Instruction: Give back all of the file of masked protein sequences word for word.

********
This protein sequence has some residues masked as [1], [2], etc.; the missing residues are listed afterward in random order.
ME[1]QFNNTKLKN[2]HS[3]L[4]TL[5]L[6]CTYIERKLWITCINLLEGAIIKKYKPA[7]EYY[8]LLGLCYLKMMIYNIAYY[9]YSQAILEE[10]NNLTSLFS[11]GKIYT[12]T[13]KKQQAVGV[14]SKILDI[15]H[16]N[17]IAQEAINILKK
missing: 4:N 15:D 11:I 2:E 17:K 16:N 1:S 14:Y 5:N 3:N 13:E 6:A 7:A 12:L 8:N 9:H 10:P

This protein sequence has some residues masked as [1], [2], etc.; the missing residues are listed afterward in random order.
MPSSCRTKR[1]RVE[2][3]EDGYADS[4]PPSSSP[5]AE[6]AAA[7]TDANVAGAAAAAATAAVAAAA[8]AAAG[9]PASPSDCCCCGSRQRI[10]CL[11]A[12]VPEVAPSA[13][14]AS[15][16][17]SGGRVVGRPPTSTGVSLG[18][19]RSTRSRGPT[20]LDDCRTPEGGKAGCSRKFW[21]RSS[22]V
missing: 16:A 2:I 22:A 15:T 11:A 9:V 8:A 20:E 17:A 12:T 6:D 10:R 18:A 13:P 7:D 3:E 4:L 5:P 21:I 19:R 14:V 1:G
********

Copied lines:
This protein sequence has some residues masked as [1], [2], etc.; the missing residues are listed afterward in random order.
ME[1]QFNNTKLKN[2]HS[3]L[4]TL[5]L[6]CTYIERKLWITCINLLEGAIIKKYKPA[7]EYY[8]LLGLCYLKMMIYNIAYY[9]YSQAILEE[10]NNLTSLFS[11]GKIYT[12]T[13]KKQQAVGV[14]SKILDI[15]H[16]N[17]IAQEAINILKK
missing: 4:N 15:D 11:I 2:E 17:K 16:N 1:S 14:Y 5:N 3:N 13:E 6:A 7:A 12:L 8:N 9:H 10:P

This protein sequence has some residues masked as [1], [2], etc.; the missing residues are listed afterward in random order.
MPSSCRTKR[1]RVE[2][3]EDGYADS[4]PPSSSP[5]AE[6]AAA[7]TDANVAGAAAAAATAAVAAAA[8]AAAG[9]PASPSDCCCCGSRQRI[10]CL[11]A[12]VPEVAPSA[13][14]AS[15][16][17]SGGRVVGRPPTSTGVSLG[18][19]RSTRSRGPT[20]LDDCRTPEGGKAGCSRKFW[21]RSS[22]V
missing: 16:A 2:I 22:A 15:T 11:A 9:V 8:A 20:E 17:A 12:T 6:D 10:R 18:A 13:P 7:D 3:E 4:L 5:P 21:I 19:R 14:V 1:G